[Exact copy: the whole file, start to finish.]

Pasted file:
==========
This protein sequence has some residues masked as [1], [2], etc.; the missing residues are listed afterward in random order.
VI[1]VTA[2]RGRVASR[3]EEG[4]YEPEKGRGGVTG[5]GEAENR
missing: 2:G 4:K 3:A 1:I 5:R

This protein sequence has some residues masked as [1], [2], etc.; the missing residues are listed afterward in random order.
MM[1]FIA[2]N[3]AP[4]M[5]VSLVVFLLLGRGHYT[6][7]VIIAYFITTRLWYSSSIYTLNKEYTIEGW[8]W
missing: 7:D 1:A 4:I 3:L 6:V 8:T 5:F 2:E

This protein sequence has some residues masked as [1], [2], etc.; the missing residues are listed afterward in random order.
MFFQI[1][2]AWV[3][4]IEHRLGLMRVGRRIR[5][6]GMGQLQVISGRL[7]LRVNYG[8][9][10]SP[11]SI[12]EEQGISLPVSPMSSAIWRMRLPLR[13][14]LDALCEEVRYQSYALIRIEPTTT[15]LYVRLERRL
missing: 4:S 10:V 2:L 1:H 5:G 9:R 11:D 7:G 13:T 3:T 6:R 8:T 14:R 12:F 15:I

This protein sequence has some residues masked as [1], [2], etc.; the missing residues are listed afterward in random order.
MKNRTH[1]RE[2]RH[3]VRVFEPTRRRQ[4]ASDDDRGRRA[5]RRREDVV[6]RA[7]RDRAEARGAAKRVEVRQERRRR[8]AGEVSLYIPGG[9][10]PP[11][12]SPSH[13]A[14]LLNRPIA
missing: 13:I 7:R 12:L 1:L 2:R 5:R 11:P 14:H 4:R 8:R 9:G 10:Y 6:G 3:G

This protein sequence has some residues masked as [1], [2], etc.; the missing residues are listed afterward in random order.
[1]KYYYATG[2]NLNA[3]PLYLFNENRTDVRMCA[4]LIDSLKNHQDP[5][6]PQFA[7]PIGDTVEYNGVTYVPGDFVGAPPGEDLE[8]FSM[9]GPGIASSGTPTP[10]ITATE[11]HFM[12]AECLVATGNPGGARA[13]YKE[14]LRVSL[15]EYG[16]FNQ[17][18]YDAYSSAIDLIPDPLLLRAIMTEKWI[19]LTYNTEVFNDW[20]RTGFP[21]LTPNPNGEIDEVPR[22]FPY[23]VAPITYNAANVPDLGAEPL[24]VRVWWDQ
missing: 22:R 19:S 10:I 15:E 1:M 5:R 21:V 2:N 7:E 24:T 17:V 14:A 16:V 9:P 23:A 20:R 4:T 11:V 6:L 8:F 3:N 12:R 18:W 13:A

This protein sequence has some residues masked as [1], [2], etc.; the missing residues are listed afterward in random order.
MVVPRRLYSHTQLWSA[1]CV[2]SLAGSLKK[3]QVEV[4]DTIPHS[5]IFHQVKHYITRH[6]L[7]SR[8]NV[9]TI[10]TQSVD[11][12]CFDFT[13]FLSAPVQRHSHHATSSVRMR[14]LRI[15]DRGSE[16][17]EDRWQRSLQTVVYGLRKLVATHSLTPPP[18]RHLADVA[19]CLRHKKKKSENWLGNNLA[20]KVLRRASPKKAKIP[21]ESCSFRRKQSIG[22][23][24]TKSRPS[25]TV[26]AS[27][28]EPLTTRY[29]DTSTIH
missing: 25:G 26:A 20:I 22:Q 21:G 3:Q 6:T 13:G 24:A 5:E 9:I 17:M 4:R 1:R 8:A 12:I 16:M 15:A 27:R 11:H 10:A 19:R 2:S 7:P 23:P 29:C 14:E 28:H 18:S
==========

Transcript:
This protein sequence has some residues masked as [1], [2], etc.; the missing residues are listed afterward in random order.
VI[1]VTA[2]RGRVASR[3]EEG[4]YEPEKGRGGVTG[5]GEAENR
missing: 2:G 4:K 3:A 1:I 5:R

This protein sequence has some residues masked as [1], [2], etc.; the missing residues are listed afterward in random order.
MM[1]FIA[2]N[3]AP[4]M[5]VSLVVFLLLGRGHYT[6][7]VIIAYFITTRLWYSSSIYTLNKEYTIEGW[8]W
missing: 7:D 1:A 4:I 3:L 6:V 8:T 5:F 2:E

This protein sequence has some residues masked as [1], [2], etc.; the missing residues are listed afterward in random order.
MFFQI[1][2]AWV[3][4]IEHRLGLMRVGRRIR[5][6]GMGQLQVISGRL[7]LRVNYG[8][9][10]SP[11]SI[12]EEQGISLPVSPMSSAIWRMRLPLR[13][14]LDALCEEVRYQSYALIRIEPTTT[15]LYVRLERRL
missing: 4:S 10:V 2:L 1:H 5:G 9:R 11:D 7:G 13:T 3:T 6:R 8:T 14:R 12:F 15:I

This protein sequence has some residues masked as [1], [2], etc.; the missing residues are listed afterward in random order.
MKNRTH[1]RE[2]RH[3]VRVFEPTRRRQ[4]ASDDDRGRRA[5]RRREDVV[6]RA[7]RDRAEARGAAKRVEVRQERRRR[8]AGEVSLYIPGG[9][10]PP[11][12]SPSH[13]A[14]LLNRPIA
missing: 13:I 7:R 12:L 1:L 2:R 5:R 11:P 14:H 4:R 8:R 9:G 10:Y 6:G 3:G

This protein sequence has some residues masked as [1], [2], etc.; the missing residues are listed afterward in random order.
[1]KYYYATG[2]NLNA[3]PLYLFNENRTDVRMCA[4]LIDSLKNHQDP[5][6]PQFA[7]PIGDTVEYNGVTYVPGDFVGAPPGEDLE[8]FSM[9]GPGIASSGTPTP[10]ITATE[11]HFM[12]AECLVATGNPGGARA[13]YKE[14]LRVSL[15]EYG[16]FNQ[17][18]YDAYSSAIDLIPDPLLLRAIMTEKWI[19]LTYNTEVFNDW[20]RTGFP[21]LTPNPNGEIDEVPR[22]FPY[23]VAPITYNAANVPDLGAEPL[24]VRVWWDQ
missing: 22:R 19:S 10:I 15:E 1:M 5:R 21:V 2:N 7:E 24:T 17:V 14:A 16:V 9:P 23:A 20:R 4:T 11:V 6:L 8:F 3:N 12:R 18:W 13:A

This protein sequence has some residues masked as [1], [2], etc.; the missing residues are listed afterward in random order.
MVVPRRLYSHTQLWSA[1]CV[2]SLAGSLKK[3]QVEV[4]DTIPHS[5]IFHQVKHYITRH[6]L[7]SR[8]NV[9]TI[10]TQSVD[11][12]CFDFT[13]FLSAPVQRHSHHATSSVRMR[14]LRI[15]DRGSE[16][17]EDRWQRSLQTVVYGLRKLVATHSLTPPP[18]RHLADVA[19]CLRHKKKKSENWLGNNLA[20]KVLRRASPKKAKIP[21]ESCSFRRKQSIG[22][23][24]TKSRPS[25]TV[26]AS[27][28]EPLTTRY[29]DTSTIH
missing: 25:G 26:A 20:I 22:Q 21:G 3:Q 6:T 13:G 24:A 5:E 9:I 17:M 4:R 1:R 8:A 12:I 16:M 15:A 27:R 11:H 10:A 19:R 2:S 7:P 23:P 29:C 14:E 28:H 18:S